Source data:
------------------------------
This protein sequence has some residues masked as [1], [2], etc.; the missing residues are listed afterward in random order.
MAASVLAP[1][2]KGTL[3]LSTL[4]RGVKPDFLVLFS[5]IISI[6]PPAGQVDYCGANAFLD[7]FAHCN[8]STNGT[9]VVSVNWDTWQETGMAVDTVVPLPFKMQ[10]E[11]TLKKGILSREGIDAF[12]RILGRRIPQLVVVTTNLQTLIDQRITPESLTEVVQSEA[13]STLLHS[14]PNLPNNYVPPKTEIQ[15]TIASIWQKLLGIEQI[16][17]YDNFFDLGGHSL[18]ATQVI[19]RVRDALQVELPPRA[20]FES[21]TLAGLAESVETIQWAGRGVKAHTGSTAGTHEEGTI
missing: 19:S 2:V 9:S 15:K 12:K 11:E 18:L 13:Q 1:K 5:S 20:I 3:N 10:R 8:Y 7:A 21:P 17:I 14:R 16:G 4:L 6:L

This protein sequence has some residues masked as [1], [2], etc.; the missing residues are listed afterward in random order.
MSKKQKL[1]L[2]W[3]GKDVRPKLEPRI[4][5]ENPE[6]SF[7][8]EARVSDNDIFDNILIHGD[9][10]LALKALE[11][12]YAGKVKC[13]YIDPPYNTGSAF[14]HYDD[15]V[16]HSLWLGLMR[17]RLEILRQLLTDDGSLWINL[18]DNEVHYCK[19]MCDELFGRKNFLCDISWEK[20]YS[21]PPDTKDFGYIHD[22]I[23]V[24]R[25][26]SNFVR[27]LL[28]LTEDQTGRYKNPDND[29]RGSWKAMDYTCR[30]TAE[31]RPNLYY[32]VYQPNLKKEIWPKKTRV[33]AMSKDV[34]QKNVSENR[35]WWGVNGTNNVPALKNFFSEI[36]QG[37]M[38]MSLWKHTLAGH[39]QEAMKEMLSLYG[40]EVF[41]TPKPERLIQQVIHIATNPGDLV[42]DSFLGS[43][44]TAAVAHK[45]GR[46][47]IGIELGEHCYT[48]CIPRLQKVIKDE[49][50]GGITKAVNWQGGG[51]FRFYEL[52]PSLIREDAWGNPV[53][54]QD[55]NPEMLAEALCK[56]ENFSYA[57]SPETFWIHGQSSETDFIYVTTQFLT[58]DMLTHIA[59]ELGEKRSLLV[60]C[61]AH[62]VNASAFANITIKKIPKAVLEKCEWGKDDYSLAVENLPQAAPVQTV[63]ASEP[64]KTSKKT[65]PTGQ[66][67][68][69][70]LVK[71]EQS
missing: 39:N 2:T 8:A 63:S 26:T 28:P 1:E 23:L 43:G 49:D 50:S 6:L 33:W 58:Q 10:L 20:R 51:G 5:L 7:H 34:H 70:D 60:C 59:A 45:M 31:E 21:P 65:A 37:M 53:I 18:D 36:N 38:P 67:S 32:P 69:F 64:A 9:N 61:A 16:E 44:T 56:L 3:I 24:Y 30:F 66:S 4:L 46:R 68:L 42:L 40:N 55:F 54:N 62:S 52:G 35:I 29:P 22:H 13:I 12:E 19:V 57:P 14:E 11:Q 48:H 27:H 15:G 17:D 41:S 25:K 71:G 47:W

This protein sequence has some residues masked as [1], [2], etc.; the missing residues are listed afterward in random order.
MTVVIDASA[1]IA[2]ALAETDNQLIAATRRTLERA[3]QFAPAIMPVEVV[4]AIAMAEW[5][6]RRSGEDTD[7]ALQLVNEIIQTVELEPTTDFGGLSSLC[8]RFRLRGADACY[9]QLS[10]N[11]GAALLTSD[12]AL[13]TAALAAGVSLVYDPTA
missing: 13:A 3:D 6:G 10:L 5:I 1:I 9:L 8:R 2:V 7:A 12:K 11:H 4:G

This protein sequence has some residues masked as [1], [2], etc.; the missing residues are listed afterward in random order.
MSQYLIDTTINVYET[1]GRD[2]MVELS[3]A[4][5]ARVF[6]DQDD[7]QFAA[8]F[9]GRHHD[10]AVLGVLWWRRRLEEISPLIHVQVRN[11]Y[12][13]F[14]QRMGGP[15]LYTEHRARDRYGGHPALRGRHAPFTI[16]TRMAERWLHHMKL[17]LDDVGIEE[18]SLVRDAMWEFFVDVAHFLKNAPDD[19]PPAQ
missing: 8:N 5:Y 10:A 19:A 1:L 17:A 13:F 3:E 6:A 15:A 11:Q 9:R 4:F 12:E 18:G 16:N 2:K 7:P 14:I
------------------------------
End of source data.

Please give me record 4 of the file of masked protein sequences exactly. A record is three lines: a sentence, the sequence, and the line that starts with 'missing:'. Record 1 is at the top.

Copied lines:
This protein sequence has some residues masked as [1], [2], etc.; the missing residues are listed afterward in random order.
MSQYLIDTTINVYET[1]GRD[2]MVELS[3]A[4][5]ARVF[6]DQDD[7]QFAA[8]F[9]GRHHD[10]AVLGVLWWRRRLEEISPLIHVQVRN[11]Y[12][13]F[14]QRMGGP[15]LYTEHRARDRYGGHPALRGRHAPFTI[16]TRMAERWLHHMKL[17]LDDVGIEE[18]SLVRDAMWEFFVDVAHFLKNAPDD[19]PPAQ
missing: 8:N 5:Y 10:A 19:A 1:L 17:A 13:F 3:E 6:A 15:A 11:Q 9:R 4:F 12:E 18:G 16:N 2:K 7:P 14:I